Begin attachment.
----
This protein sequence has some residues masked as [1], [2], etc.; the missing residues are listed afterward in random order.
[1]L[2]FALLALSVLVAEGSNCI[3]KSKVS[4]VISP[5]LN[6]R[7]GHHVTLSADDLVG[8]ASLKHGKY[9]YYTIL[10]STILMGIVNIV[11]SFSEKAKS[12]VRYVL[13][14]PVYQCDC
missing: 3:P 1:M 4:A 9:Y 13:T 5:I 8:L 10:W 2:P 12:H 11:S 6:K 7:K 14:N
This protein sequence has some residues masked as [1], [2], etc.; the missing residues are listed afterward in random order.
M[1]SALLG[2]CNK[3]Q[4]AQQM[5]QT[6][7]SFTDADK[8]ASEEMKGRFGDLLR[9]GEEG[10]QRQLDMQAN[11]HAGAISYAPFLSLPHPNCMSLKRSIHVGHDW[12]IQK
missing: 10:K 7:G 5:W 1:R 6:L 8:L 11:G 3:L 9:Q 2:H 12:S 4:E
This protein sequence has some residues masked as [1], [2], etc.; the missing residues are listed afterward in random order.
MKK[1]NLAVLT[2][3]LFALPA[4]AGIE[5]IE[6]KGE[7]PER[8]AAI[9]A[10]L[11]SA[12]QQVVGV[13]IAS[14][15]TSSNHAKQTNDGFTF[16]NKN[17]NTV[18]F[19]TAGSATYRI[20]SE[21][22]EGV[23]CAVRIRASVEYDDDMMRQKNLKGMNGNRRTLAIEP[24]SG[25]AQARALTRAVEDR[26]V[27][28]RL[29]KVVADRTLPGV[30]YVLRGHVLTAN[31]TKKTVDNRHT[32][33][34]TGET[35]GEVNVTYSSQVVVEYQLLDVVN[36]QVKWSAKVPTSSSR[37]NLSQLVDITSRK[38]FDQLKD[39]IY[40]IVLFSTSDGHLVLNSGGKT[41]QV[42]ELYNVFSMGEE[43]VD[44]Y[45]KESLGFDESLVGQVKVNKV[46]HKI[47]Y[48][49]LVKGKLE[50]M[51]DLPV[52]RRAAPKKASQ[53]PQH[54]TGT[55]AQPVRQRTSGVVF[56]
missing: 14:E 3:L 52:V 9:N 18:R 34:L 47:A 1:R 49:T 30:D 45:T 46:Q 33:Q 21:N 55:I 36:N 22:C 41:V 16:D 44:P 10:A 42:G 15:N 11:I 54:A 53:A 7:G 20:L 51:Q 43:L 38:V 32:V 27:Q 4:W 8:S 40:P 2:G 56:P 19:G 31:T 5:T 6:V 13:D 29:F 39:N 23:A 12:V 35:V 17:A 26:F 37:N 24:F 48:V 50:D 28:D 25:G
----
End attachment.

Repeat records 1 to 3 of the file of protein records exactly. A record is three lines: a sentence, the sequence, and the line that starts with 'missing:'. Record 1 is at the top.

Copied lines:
This protein sequence has some residues masked as [1], [2], etc.; the missing residues are listed afterward in random order.
[1]L[2]FALLALSVLVAEGSNCI[3]KSKVS[4]VISP[5]LN[6]R[7]GHHVTLSADDLVG[8]ASLKHGKY[9]YYTIL[10]STILMGIVNIV[11]SFSEKAKS[12]VRYVL[13][14]PVYQCDC
missing: 3:P 1:M 4:A 9:Y 13:T 5:I 8:L 10:W 2:P 12:H 11:S 6:K 7:K 14:N
This protein sequence has some residues masked as [1], [2], etc.; the missing residues are listed afterward in random order.
M[1]SALLG[2]CNK[3]Q[4]AQQM[5]QT[6][7]SFTDADK[8]ASEEMKGRFGDLLR[9]GEEG[10]QRQLDMQAN[11]HAGAISYAPFLSLPHPNCMSLKRSIHVGHDW[12]IQK
missing: 10:K 7:G 5:W 1:R 6:L 8:L 11:G 3:L 9:Q 2:H 12:S 4:E
This protein sequence has some residues masked as [1], [2], etc.; the missing residues are listed afterward in random order.
MKK[1]NLAVLT[2][3]LFALPA[4]AGIE[5]IE[6]KGE[7]PER[8]AAI[9]A[10]L[11]SA[12]QQVVGV[13]IAS[14][15]TSSNHAKQTNDGFTF[16]NKN[17]NTV[18]F[19]TAGSATYRI[20]SE[21][22]EGV[23]CAVRIRASVEYDDDMMRQKNLKGMNGNRRTLAIEP[24]SG[25]AQARALTRAVEDR[26]V[27][28]RL[29]KVVADRTLPGV[30]YVLRGHVLTAN[31]TKKTVDNRHT[32][33][34]TGET[35]GEVNVTYSSQVVVEYQLLDVVN[36]QVKWSAKVPTSSSR[37]NLSQLVDITSRK[38]FDQLKD[39]IY[40]IVLFSTSDGHLVLNSGGKT[41]QV[42]ELYNVFSMGEE[43]VD[44]Y[45]KESLGFDESLVGQVKVNKV[46]HKI[47]Y[48][49]LVKGKLE[50]M[51]DLPV[52]RRAAPKKASQ[53]PQH[54]TGT[55]AQPVRQRTSGVVF[56]
missing: 14:E 3:L 52:V 9:N 18:R 34:L 47:A 1:R 49:T 30:D 45:T 46:Q 33:Q 21:N 55:I 36:N 22:C 41:V 16:D 44:P 10:A 42:G 15:N 11:I 54:A 53:A 7:G 20:L 51:Q 43:L 38:V 32:V 27:Q 4:W 8:S 40:P 2:G 56:P 19:G 31:T 5:T 6:V 13:D 29:F 39:N 23:A 12:V 35:V 17:A 26:F 37:N 24:F 48:V 50:D 28:D 25:G